Creating hiding spaces could seem like a challenge, especially if you have an open-concept home or you just don't have a lot of space. Fortunately, Dr. Cuevas has some tips on how to provide this necessity for your feline friend. "You really do not need to invest a lot of money on this one since most cats love cardboard boxes," she adds. "But again, pretty looking cat castles or DIY projects could make your apartment look great." So depending on your resources and your furry one's needs, work together to figure out the best arrangement.

Provide cats with items to scratch

Though creating an ideal environment for your feline is often done to help ensure that they are happy and satisfied, taking the right steps can also minimize the risks to your home. To that end, Dr. Paola Cuevas offers a word of caution. "If you do not provide your cat with a designated scratcher, it will go after your furniture," she points out. In other words, your beautiful leather sofa could quite quickly become full of nail marks and long scratches if you don't provide your kitty with the resources they need and deserve.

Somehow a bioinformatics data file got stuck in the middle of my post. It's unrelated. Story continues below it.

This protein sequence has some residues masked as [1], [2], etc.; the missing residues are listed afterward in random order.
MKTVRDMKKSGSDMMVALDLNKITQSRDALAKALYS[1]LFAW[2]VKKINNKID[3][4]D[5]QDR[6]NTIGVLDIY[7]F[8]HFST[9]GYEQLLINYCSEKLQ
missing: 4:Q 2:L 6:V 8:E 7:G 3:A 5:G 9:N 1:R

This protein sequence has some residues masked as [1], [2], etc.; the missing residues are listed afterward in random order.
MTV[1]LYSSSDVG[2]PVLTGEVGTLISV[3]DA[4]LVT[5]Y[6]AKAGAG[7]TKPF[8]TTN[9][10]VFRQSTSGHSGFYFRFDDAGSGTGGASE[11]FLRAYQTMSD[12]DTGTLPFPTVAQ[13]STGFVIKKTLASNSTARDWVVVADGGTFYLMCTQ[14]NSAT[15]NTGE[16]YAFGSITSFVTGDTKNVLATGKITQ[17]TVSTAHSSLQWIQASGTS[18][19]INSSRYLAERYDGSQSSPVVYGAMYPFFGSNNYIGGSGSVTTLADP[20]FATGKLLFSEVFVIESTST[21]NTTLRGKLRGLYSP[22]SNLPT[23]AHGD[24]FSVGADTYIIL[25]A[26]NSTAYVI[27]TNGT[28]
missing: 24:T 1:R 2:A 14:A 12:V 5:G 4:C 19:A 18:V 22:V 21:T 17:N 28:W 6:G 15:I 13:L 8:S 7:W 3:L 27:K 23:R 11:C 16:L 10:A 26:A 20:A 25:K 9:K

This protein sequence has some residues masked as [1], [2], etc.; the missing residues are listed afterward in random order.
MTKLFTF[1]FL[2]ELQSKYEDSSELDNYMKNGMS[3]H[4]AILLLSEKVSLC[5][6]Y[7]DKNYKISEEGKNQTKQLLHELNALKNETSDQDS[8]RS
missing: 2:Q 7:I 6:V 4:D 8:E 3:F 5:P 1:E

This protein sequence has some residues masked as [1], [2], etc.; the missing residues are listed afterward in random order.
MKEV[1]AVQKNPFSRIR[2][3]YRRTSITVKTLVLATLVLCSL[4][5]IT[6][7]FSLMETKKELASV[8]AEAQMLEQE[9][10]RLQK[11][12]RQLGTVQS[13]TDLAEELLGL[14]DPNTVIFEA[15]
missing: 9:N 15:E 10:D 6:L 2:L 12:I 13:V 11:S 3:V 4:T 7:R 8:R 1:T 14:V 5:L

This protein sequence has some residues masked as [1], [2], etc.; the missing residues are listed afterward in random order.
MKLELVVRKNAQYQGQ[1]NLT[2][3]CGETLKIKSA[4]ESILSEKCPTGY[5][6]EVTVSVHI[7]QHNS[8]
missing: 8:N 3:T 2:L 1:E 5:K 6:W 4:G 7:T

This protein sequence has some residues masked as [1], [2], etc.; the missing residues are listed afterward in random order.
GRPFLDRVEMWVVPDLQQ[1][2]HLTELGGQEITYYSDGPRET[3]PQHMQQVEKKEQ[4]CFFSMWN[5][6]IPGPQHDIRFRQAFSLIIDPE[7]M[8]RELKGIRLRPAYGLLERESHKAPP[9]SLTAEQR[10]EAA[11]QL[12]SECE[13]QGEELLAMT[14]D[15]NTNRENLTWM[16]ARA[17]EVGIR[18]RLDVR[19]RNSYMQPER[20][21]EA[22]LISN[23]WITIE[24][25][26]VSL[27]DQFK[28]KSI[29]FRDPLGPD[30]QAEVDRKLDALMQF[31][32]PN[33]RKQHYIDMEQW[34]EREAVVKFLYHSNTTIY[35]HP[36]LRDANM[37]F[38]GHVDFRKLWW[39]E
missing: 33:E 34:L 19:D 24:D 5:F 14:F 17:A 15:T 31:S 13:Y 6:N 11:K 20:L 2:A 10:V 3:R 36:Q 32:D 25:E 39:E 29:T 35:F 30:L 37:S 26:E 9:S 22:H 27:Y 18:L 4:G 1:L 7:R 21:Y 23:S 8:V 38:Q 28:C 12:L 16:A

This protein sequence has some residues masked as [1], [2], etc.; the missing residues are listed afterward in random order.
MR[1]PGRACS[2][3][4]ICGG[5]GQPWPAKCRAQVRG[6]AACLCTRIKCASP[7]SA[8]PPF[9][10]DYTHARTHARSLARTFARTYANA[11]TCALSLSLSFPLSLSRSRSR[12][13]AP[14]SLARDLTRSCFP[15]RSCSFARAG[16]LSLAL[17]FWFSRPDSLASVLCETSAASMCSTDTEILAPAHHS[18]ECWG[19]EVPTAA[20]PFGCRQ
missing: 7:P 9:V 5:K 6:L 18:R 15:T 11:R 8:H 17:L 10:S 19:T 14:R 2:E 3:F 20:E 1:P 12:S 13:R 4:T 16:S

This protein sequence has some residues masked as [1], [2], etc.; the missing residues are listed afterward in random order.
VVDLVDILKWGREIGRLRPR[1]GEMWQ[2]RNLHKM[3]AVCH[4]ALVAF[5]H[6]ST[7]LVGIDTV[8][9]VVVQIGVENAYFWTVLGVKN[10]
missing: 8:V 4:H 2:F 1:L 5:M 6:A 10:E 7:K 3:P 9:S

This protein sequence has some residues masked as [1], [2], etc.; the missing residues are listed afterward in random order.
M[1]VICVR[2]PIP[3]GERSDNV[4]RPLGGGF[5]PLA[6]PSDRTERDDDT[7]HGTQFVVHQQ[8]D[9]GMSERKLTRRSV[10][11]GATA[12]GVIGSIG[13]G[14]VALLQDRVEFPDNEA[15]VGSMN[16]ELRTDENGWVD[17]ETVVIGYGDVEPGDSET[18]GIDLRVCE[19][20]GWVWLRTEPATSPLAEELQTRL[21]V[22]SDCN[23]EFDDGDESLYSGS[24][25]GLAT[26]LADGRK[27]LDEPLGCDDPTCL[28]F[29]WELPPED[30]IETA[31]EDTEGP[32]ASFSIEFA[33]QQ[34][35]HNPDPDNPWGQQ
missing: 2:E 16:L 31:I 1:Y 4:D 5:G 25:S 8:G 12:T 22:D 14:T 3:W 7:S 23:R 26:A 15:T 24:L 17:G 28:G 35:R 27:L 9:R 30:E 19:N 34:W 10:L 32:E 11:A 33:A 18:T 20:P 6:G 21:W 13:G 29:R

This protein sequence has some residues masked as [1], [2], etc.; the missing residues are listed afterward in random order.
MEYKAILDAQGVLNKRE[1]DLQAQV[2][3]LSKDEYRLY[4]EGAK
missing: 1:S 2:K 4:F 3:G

You may wonder, though: Why are cats prone to such actions? "Scratching is a natural behavior that helps them keep their claws in shape and stretch their bodies," Dr. Cuevas continues. "For the sake of your furniture, get a scratching post even before the cat."  You can create your own using cardboard boxes or invest in a few carpet remnants that you staple to a piece of wood.

Provide areas for mental stimulation

A small apartment may not offer a lot of opportunities for cats to engage socially or explore the outdoors, especially if you don't have a screened-in patio or ample vertical space. However, that's fine if you make sure there's enough for them to occupy their time — and natural instincts. "Mental stimulation is very important to avoid behavior issues such as anxiety and aggression and prevent destructive behaviors," Dr. Paola Cuevas explains. "Toys such as puzzle feeders or a cat hammock by the window can help to keep your cat entertained and engaged."

It's easy enough to find some great toys online or in a local pet shop that may be inexpensive and quite engaging, too. "Private a variety of toys and do not forget to constantly rotate between them to keep them novel and prevent boredom," Dr. Cuevas concludes. "Sensorial stimulation can be achieved by adding a small cat-friendly plant garden with catnip, cat thyme, valerian root, and cat grass to your balcony."